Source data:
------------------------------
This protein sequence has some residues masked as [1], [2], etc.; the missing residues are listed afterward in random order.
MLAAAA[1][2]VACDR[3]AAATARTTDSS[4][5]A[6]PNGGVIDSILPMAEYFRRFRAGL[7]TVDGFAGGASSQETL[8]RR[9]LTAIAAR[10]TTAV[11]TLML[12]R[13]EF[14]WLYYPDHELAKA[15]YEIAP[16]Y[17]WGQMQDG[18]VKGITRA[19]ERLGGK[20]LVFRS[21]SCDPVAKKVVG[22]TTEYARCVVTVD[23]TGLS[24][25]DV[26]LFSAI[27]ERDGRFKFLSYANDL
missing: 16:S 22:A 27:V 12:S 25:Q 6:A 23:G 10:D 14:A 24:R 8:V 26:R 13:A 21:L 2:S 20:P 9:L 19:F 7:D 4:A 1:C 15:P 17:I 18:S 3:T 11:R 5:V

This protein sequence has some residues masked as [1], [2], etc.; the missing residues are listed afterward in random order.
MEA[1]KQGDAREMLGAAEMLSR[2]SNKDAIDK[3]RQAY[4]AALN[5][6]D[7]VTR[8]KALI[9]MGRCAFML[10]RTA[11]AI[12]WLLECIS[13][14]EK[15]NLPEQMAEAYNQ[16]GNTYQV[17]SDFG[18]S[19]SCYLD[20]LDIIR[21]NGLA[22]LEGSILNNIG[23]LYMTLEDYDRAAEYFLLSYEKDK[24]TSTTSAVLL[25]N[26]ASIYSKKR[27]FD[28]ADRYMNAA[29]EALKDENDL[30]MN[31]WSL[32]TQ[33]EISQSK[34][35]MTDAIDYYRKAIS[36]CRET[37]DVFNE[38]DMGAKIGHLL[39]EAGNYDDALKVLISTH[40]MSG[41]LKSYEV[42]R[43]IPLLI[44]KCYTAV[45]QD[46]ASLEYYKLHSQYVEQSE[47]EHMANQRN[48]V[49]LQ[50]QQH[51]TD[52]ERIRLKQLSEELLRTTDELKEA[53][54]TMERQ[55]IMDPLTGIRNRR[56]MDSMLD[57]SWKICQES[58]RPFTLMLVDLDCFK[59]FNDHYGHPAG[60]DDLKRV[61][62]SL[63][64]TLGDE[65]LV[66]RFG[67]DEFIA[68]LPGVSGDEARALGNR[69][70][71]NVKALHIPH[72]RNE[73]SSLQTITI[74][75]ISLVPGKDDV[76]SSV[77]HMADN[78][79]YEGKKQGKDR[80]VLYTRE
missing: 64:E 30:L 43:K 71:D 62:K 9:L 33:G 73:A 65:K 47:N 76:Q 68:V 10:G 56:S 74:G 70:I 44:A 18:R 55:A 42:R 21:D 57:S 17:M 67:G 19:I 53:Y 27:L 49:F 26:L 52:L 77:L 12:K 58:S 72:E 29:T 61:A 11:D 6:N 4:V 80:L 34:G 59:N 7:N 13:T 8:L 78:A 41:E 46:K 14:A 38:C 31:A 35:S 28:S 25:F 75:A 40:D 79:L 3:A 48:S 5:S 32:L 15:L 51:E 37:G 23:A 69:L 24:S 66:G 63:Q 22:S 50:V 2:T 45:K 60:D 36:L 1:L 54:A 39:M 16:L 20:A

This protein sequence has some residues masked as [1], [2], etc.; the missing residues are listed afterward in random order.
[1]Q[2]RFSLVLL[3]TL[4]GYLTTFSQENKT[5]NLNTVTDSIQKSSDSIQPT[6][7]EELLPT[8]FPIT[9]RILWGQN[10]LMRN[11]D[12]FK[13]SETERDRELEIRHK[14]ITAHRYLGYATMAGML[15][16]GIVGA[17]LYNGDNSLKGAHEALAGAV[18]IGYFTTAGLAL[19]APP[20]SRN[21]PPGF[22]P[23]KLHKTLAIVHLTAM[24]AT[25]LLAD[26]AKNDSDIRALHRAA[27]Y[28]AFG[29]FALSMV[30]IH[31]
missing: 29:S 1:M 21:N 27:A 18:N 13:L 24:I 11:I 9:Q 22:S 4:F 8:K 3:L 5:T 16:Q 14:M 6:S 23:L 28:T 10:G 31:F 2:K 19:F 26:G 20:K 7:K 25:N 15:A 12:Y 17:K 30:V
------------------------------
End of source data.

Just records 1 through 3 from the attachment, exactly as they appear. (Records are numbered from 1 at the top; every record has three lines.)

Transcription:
This protein sequence has some residues masked as [1], [2], etc.; the missing residues are listed afterward in random order.
MLAAAA[1][2]VACDR[3]AAATARTTDSS[4][5]A[6]PNGGVIDSILPMAEYFRRFRAGL[7]TVDGFAGGASSQETL[8]RR[9]LTAIAAR[10]TTAV[11]TLML[12]R[13]EF[14]WLYYPDHELAKA[15]YEIAP[16]Y[17]WGQMQDG[18]VKGITRA[19]ERLGGK[20]LVFRS[21]SCDPVAKKVVG[22]TTEYARCVVTVD[23]TGLS[24][25]DV[26]LFSAI[27]ERDGRFKFLSYANDL
missing: 16:S 22:A 27:V 12:S 25:Q 6:A 23:G 10:D 14:A 24:R 8:V 26:R 13:A 21:L 2:S 20:P 9:L 19:F 7:D 4:A 1:C 15:P 17:I 18:S 3:T 11:R 5:V

This protein sequence has some residues masked as [1], [2], etc.; the missing residues are listed afterward in random order.
MEA[1]KQGDAREMLGAAEMLSR[2]SNKDAIDK[3]RQAY[4]AALN[5][6]D[7]VTR[8]KALI[9]MGRCAFML[10]RTA[11]AI[12]WLLECIS[13][14]EK[15]NLPEQMAEAYNQ[16]GNTYQV[17]SDFG[18]S[19]SCYLD[20]LDIIR[21]NGLA[22]LEGSILNNIG[23]LYMTLEDYDRAAEYFLLSYEKDK[24]TSTTSAVLL[25]N[26]ASIYSKKR[27]FD[28]ADRYMNAA[29]EALKDENDL[30]MN[31]WSL[32]TQ[33]EISQSK[34][35]MTDAIDYYRKAIS[36]CRET[37]DVFNE[38]DMGAKIGHLL[39]EAGNYDDALKVLISTH[40]MSG[41]LKSYEV[42]R[43]IPLLI[44]KCYTAV[45]QD[46]ASLEYYKLHSQYVEQSE[47]EHMANQRN[48]V[49]LQ[50]QQH[51]TD[52]ERIRLKQLSEELLRTTDELKEA[53][54]TMERQ[55]IMDPLTGIRNRR[56]MDSMLD[57]SWKICQES[58]RPFTLMLVDLDCFK[59]FNDHYGHPAG[60]DDLKRV[61][62]SL[63][64]TLGDE[65]LV[66]RFG[67]DEFIA[68]LPGVSGDEARALGNR[69][70][71]NVKALHIPH[72]RNE[73]SSLQTITI[74][75]ISLVPGKDDV[76]SSV[77]HMADN[78][79]YEGKKQGKDR[80]VLYTRE
missing: 64:E 30:L 43:K 71:D 62:K 9:L 33:G 73:A 65:K 47:N 76:Q 68:V 10:G 56:S 74:G 70:I 44:A 18:R 55:A 42:R 21:D 57:S 17:M 67:G 19:I 53:Y 27:L 49:F 26:L 52:L 77:L 12:K 58:S 72:E 29:T 61:A 11:D 6:N 4:V 80:L 34:G 59:N 7:N 13:T 8:L 78:A 41:E 46:K 14:A 38:C 31:A 35:S 28:S 25:F 75:A 40:D 79:L 3:A 48:S 5:S 32:L 15:L 51:E 37:G 23:A 69:L 24:S 66:G 63:Q 22:S 50:V 2:T 45:K 60:D 36:L 1:L 54:A 39:M 16:L 20:A

This protein sequence has some residues masked as [1], [2], etc.; the missing residues are listed afterward in random order.
[1]Q[2]RFSLVLL[3]TL[4]GYLTTFSQENKT[5]NLNTVTDSIQKSSDSIQPT[6][7]EELLPT[8]FPIT[9]RILWGQN[10]LMRN[11]D[12]FK[13]SETERDRELEIRHK[14]ITAHRYLGYATMAGML[15][16]GIVGA[17]LYNGDNSLKGAHEALAGAV[18]IGYFTTAGLAL[19]APP[20]SRN[21]PPGF[22]P[23]KLHKTLAIVHLTAM[24]AT[25]LLAD[26]AKNDSDIRALHRAA[27]Y[28]AFG[29]FALSMV[30]IH[31]
missing: 29:S 1:M 21:N 27:A 18:N 13:L 24:I 11:I 9:Q 22:S 4:F 8:K 3:L 5:T 16:Q 14:M 6:S 23:L 28:T 10:G 31:F 2:K 19:F 26:G 20:K 7:K 25:N 15:A 12:Y 17:K 30:V